Around 500 expatriate workers break the labor law of Oman every week, according to a report by the country’s Ministry of Manpower.
More than 27,000 migrant workers were arrested in 2017 for violating labor laws in Oman, the Times of Oman reported, citing the ministry’s figures.
The country’s capital, Muscat, topped the list with 8,923 arrests, followed by North Batinah where 6,918 laborers were arrested for breaking labor laws. Dhofar and South Batinah stood at the third and fourth place, with 3,017 and 1,798 arrests, respectively.
Of the 27,837 arrests that took place in 2017, the maximum number of persons came from Bangladesh, with 20,557 violations. Pakistan came second with 3,285 of its citizens violating Oman’s labor laws. India stood third with as many as 1,955 violators. The rest 1,040 workers were of other nationalities, the report said.
Of the violations reported, 15,674 employees or 58.4 percent of all violators absconded from work, while 9,567 were laid off, and 1,596 workers entered the country with a tourist visa and worked illegally once their visa permit expired.
A majority of these workers, numbering 24,146, worked in the commercial sector while only 2,691 were employed in the household sector.
A detailed report shows that most men who were detained for illegal reasons worked in the construction, retail, manufacturing, and food sectors while women were mainly working in education, health, social services, and retail. The report added that 365,971 new migrant workers started working in 2017, while 368,253 left the country.
“They (workers) come to the ministry and hand themselves over. First, legal action is taken against them. We also contact the employer if there are any demands. If the illegal expat worker is wanted by the judicial authorities for committing crimes, he or she will be handed over to them. The door is open for them when they want to hand over themselves to the ministry. The amnesty period is exceptional, as the government pays lots of money to deport them,” the publication quoted a ministry official as saying.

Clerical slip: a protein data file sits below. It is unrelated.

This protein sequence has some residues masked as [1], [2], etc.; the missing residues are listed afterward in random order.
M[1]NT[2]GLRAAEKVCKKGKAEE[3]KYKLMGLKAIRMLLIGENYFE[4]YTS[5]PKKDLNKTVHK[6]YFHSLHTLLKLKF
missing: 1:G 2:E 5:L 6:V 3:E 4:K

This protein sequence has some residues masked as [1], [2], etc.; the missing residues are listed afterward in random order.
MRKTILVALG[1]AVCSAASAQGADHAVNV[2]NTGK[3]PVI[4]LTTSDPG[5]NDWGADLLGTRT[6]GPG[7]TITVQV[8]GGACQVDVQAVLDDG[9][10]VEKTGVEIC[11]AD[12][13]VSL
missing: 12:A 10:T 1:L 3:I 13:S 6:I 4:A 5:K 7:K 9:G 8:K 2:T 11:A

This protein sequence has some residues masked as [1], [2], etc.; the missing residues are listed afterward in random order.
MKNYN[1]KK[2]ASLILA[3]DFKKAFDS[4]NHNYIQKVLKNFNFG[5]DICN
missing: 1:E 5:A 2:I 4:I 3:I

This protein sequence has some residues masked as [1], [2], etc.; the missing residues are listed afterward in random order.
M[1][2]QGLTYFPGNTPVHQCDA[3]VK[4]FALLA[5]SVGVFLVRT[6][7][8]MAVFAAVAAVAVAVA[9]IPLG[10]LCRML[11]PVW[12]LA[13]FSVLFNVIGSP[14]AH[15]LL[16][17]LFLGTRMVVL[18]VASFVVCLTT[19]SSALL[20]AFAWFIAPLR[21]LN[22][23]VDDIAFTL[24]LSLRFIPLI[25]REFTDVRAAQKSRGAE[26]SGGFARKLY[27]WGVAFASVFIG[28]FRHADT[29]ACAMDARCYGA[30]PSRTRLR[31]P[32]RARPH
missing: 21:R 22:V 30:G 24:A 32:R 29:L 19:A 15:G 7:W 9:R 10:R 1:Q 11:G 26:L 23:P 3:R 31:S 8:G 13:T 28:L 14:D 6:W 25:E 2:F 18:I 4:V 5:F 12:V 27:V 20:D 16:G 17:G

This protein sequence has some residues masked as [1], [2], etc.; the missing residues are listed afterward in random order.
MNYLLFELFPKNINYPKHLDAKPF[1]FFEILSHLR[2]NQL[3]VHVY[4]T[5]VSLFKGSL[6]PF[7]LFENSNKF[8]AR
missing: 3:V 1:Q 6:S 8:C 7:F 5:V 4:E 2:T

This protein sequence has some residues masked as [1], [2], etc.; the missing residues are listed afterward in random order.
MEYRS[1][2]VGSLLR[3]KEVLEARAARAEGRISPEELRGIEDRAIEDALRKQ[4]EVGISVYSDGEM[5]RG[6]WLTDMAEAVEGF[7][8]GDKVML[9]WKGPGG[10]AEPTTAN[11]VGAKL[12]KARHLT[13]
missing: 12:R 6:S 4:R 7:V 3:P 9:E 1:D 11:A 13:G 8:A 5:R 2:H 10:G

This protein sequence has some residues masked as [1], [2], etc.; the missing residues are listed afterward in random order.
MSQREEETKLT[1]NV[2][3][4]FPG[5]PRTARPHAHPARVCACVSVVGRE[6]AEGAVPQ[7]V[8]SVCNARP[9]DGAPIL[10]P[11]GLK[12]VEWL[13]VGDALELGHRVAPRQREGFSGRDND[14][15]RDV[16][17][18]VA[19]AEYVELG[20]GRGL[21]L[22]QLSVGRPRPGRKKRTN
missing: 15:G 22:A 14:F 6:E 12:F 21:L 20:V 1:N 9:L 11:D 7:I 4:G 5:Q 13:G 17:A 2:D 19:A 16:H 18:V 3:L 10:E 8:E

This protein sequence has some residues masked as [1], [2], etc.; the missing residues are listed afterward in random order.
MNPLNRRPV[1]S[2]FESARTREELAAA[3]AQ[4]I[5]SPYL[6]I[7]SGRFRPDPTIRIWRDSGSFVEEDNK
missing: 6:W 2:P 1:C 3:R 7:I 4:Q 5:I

The official added that raids on illegal workers are most often done jointly by the ministry and other government agencies like the Royal Oman Police (ROP), Public Prosecution and the Ministry of Agriculture and Fisheries.
According to Oman’s labor law, a non-Omani is prohibited from joining any work in the Sultanate before obtaining a labor card. It also says that an employer shall not let any non-Omani worker authorized to work for him to work under any other employer, or employ any worker authorized to work for another employer or residing in the Sultanate illegally. Also, the Omani worker shall only work for the employer authorized to employ him.
Several social organizations working with the Indian community in Oman often remind workers to comply with the local labor laws. “If you are coming here for a job, you should have a proper visa, and not come in on a tourist visa. If you have the proper visa, then you can get it cleared and get all the permits from the labor and manpower ministries, and complete the legal formalities,” a member of the Indian Social Club was quoted by the publication as saying.
In May this year, Oman’s Ministry of Manpower extended the six-month ban on hiring expatriates that it announced in January to reduce the country’s high unemployment rate.